Articles Tagged With: Sarah Pfanz

The Merchant of Venice at The Rude Mechanicals

Neither a borrower nor a lender be. While The Rude Mechanicals aren’t currently producing Hamlet, there’s logic in that quote that could and should be readily applied to The Merchant of Venice, which The Rude Mechanicals are currently producing. Said advice would go far for both Antonio and Shylock and save everyone the trouble of their various plights fraught with woe and unfortunate circumstances.

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She Stoops to Conquer at Britches and Hose


She Stoops to Conquer 
lives halfway between the comedies of Shakespeare and Oscar Wilde. Its mistaken identity plotlines bring to mind As You Like It and Comedy of Errors, while the class conflicts mirror both the contrasts of The Merry Wives of Windsor and The Importance of Being Earnest. It’s a bit like a Jane Austen novel, if Jane wrote comic plays rather than satirical novels.

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The Life and Death of Richard II at The Rude Mechanicals

Discomfort guides this servant’s tongue, you see

When first to speak on the venue known as the DCAC

But fear not, playgoers, for I share with you

Good news of The Rude Mechanicals and their show of Richard II

Laboriously titled The Life and Death Of

They present to you from one floor above

A judiciously rendered version that moves quite free

Of this early and poetic tale of history

Directed by Michael F.

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Review: Medea at Britches and Hose Theater Company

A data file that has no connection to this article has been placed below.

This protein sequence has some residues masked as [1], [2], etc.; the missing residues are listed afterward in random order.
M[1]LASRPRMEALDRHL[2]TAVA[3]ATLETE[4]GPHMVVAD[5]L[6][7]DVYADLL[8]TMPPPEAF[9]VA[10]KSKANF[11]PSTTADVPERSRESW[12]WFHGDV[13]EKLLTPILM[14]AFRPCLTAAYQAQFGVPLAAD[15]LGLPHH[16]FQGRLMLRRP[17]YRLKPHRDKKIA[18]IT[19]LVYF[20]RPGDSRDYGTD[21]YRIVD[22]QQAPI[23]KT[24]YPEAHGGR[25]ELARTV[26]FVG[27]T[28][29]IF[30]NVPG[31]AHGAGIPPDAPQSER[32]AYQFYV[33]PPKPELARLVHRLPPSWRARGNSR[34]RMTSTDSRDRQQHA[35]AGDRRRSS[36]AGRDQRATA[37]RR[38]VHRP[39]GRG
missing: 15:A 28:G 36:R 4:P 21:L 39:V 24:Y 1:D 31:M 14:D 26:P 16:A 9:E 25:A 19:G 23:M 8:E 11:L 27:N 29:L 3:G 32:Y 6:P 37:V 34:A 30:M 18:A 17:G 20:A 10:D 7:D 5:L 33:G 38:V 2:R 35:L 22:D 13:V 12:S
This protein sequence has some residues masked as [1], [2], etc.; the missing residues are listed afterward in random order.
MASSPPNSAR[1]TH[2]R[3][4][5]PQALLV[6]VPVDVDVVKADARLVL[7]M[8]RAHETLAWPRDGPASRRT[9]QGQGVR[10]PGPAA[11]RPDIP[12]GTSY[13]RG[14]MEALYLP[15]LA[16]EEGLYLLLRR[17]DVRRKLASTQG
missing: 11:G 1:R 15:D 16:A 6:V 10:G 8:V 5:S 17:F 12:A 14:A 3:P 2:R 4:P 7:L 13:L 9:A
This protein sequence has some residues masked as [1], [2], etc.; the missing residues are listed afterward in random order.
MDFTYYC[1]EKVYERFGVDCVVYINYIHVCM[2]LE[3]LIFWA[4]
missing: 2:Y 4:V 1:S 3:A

Mary Burnett is clad in the scarlet of fire and blood as Medea. Britches and Hose Theater Company’s new production of the Greek tragedy by Euripides both boils with anger and freezes with cold calculation. It opens with Arielle Seidman as the Nurse, skillfully relating how Medea has been wronged: her husband Jason has picked a younger wife, the daughter of the king, so Medea and her two children are to be banished.

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Review: Henry V at The Rude Mechanicals

Suppose within the girdles of the Greenbelt Arts Center’s walls are now confined two mighty forces— The Rude Mechanicals: a community theatre troupe that delivers judiciously trimmed and readily accessible Shakespearean plays— and Henry V: Shakespeare’s middle Henry history play. Directed by Rebecca Speas, this muse of fire finds its place among the Bard’s canon in true Rude Mechanicals style and delivers swiftly the plot, the point,

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